There's magic in those pinstripes. Don't buy it? Check with Eric Chavez and Andruw Jones.
How about Raul Ibanez? He might have something to say on the subject. Don't forget Freddy Garcia and Jayson Nix, either.
They all appeared to be close to the end of the line the last couple of seasons, when Yankees general manager Brian Cashman offered them the opportunity to play for the most famous sports franchise on earth.
The Yankees have more money than any team in Major League Baseball. Stop me if you've heard that one.
Cashman isn't going to apologize for that fact. He's proud of it, because it's one of the legacies George Steinbrenner left.
All that money sometimes obscures some of the other good work the Yankees do. Dotted around that clubhouse with all those $20-million players are a string of smart acquisitions.
They prove how really good Cashman and his staff are at their jobs, that while the Yankees do have the money to afford players like Mark Teixeira and CC Sabathia, there's a much larger mix that goes into constructing a winning team.
No general manager in the game has surrounded himself with smarter people than Cashman. No general manager has more detailed scouting reports on players.
All those years of working for Steinbrenner and being prepared to answer virtually any question at any hour of the day taught Cashman all sorts of lessons on being thorough and leaving no stone unturned.
For instance, there was a day last winter when Cashman picked up the telephone and checked in with Andy Pettitte.
He simply wanted Pettitte to know that if was thinking of ending his one-year retirement that he would be welcome back with the Yankees.
As it turned out, Pettitte did still have a fire burning, and the Yankees ended up needing him, and even with him on the disabled list, are counting on him for a stretch run.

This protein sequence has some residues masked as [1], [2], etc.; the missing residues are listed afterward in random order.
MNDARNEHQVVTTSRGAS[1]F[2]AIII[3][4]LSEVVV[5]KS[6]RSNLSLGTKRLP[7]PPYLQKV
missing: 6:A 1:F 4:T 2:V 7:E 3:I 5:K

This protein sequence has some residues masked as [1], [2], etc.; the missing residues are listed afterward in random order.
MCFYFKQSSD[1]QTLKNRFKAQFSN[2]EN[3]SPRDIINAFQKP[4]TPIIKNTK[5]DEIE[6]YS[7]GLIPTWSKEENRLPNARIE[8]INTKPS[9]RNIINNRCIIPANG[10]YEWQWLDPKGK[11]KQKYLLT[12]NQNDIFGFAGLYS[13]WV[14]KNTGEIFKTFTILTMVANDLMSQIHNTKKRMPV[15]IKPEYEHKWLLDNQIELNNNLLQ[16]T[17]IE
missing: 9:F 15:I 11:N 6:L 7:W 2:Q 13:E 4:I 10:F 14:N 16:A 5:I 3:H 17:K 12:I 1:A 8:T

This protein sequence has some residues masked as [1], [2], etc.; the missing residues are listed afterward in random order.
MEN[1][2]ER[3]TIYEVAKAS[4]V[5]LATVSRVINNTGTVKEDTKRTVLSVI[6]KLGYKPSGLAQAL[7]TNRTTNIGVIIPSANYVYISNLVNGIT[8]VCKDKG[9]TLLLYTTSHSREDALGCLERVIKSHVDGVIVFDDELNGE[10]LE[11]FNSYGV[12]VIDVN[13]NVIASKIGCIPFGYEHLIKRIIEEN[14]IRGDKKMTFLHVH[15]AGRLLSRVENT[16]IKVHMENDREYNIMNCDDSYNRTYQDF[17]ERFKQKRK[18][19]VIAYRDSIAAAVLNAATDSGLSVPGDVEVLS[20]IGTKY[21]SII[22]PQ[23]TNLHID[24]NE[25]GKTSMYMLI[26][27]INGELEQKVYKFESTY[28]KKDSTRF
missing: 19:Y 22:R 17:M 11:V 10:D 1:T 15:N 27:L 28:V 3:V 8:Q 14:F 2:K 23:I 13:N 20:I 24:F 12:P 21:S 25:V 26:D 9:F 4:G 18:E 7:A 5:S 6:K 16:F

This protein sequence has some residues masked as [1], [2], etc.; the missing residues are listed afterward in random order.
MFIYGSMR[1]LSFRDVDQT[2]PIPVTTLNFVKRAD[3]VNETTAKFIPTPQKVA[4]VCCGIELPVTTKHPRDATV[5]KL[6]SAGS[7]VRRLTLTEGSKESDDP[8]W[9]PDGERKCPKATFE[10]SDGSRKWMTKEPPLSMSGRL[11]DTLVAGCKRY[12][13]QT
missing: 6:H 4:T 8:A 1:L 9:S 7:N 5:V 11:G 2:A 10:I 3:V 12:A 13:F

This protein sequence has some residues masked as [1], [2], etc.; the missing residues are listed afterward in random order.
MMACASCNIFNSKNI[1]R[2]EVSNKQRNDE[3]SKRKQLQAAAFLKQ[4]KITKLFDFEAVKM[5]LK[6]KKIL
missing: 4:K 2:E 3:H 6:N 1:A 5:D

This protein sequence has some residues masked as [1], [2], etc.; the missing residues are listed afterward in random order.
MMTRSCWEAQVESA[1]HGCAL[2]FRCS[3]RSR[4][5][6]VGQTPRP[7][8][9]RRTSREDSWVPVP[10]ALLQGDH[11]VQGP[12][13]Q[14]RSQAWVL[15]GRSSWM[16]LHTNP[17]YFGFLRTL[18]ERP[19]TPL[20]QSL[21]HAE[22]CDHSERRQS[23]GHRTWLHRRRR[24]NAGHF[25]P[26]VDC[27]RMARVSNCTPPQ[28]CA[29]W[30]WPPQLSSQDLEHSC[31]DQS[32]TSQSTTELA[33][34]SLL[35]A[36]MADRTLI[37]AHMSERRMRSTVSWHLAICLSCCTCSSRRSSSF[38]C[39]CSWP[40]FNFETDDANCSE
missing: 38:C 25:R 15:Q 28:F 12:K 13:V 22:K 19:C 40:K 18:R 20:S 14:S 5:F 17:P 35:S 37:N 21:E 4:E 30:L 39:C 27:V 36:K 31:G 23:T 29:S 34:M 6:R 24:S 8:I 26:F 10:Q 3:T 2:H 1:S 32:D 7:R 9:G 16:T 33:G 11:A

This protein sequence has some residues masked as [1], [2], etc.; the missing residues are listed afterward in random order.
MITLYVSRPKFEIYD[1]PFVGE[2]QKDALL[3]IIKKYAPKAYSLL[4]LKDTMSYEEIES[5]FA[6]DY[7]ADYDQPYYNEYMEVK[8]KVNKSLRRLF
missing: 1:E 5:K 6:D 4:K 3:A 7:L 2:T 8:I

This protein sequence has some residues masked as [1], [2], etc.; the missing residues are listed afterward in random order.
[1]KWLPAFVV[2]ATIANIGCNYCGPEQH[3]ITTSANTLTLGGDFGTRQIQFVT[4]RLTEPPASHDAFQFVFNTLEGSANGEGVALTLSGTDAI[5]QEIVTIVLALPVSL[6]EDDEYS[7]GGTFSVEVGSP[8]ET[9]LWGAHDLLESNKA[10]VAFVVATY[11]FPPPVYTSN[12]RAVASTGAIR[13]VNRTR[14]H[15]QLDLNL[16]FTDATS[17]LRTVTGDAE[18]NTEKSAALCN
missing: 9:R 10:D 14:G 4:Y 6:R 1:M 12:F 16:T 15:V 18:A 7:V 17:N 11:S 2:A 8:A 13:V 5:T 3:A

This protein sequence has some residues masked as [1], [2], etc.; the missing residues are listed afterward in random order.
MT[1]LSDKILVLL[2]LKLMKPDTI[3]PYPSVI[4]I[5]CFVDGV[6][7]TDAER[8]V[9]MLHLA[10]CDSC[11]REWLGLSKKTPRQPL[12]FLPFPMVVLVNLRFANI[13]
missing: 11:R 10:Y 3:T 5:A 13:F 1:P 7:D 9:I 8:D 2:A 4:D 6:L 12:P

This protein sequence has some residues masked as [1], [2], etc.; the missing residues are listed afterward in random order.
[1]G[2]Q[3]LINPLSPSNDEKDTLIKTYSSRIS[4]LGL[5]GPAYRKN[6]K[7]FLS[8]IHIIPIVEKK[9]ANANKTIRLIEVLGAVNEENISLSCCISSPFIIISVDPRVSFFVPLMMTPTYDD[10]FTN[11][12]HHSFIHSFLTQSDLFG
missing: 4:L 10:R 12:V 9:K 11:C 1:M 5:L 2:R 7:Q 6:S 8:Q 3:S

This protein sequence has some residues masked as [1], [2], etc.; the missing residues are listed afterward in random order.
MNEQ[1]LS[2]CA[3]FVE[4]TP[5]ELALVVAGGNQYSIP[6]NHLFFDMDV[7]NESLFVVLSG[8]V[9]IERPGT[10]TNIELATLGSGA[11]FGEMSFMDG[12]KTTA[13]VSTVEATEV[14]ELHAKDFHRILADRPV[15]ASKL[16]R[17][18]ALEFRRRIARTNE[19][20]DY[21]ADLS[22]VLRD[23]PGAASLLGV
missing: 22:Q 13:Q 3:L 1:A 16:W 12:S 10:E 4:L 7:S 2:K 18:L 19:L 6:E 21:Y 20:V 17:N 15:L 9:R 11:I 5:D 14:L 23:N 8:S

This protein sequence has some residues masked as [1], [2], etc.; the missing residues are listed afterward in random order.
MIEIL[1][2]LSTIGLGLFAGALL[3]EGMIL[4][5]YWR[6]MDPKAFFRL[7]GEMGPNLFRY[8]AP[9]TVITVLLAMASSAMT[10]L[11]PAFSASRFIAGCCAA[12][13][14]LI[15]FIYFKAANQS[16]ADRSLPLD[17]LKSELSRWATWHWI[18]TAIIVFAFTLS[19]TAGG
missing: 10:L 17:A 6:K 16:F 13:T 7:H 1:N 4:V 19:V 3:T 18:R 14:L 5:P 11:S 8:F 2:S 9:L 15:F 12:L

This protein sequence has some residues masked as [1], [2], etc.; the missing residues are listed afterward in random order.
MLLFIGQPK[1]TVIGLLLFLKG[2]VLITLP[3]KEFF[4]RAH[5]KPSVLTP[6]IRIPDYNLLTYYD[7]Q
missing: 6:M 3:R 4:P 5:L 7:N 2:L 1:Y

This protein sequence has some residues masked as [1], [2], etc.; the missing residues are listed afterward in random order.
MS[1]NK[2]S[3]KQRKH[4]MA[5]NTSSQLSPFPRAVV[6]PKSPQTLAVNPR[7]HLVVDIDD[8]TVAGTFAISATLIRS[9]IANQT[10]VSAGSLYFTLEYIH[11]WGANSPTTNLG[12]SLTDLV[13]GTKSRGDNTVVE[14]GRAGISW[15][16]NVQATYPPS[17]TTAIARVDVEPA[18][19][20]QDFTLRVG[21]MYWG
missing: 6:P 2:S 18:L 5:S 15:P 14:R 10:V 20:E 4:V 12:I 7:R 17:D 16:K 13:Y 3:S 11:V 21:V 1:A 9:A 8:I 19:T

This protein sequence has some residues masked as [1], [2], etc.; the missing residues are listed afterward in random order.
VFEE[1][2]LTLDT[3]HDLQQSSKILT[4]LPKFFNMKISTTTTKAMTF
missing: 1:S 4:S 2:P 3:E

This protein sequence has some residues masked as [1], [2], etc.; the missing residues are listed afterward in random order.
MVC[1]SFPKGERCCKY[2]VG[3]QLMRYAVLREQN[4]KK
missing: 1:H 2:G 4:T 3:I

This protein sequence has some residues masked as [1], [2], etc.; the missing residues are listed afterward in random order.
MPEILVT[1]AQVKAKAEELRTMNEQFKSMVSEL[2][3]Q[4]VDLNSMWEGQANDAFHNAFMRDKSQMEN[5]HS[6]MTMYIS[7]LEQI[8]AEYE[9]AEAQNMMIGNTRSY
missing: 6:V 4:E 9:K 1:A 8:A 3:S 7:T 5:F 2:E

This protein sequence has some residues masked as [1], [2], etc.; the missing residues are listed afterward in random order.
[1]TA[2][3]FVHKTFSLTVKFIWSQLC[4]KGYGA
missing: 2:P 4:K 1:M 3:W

Some of Cashman's personnel people believed he still had something left two years ago. In the previous five seasons, Garcia had won just 34 times for three different teams.
He'd been solid in 2010 for the White Sox, but it was tough to imagine him stepping in and being productive for the Yankees at the age of 33.
All he did was have his best season in almost a decade in 2011, winning 12 games, pitching 146 2/3 innings and compiling a 3.62 ERA.
Cashman trusted his people, but he got a bonus, too. He found that Garcia was close enough to the end of his career to appreciate every day he had in uniform. In two seasons with the Yankees, he has been productive on the mound and a good teammate in the clubhouse.
When Alex Rodriguez went down on July 25, some of us assumed that Cashman finally would be forced to make a higher profile move.
Chase Headley? Yes, he'd make some sense.
Instead, Cashman announced his confidence in Chavez, who has resurrected his career during two seasons with the Yankees.
He picked up Casey McGehee from the Pirates for reliever Chad Qualls and believed manager Joe Girardi could make some kind of platoon work.
Chavez, Nix and McGehee are hitting a combined .344 with seven home runs since Rodriguez got hurt. The Yankees are among the American League leaders in both categories at third since the injury.
Cashman signed Ibanez with the idea of having him serve as a designated hitter. But Brett Gardner's injury forced Ibanez into the outfield for 58 starts. He has 15 home runs and 51 RBIs.
Cashman has gotten such consistent production out of his under-the-radar pickups that it's not a surprise when one of them wins another game for the Yankees.
Even with Mariano Rivera, Pettitte, Sabathia and Rodriguez on the disabled list, the Yankees are spending their 63rd consecutive day atop the AL East. They've got the best record in the AL, and their lead in the East hasn't been under three games since June 25.
Now it's Lowe's turn. He had an 8.77 ERA in his last 10 starts for the Indians. At 39, he seemed to be facing the next chapter of his life.
He admitted he'd had a great run, 16 seasons and 174 victories. Cashman knew Lowe well from his eight seasons with the Red Sox and believed there might still be some productive baseball in his right arm, even after two tough years.
With Sabathia hurting and David Phelps moving to the rotation, Cashman offered Lowe a bullpen job and nothing more. Lowe loved the idea of being part of a winning environment and playing with Derek Jeter. If he still had any productive baseball left in him, this would be the perfect opportunity to find out. If his first appearance is any indication, he's going to fit right in.
Richard Justice is a columnist for MLB.com. Read his blog, Justice4U. This story was not subject to the approval of Major League Baseball or its clubs.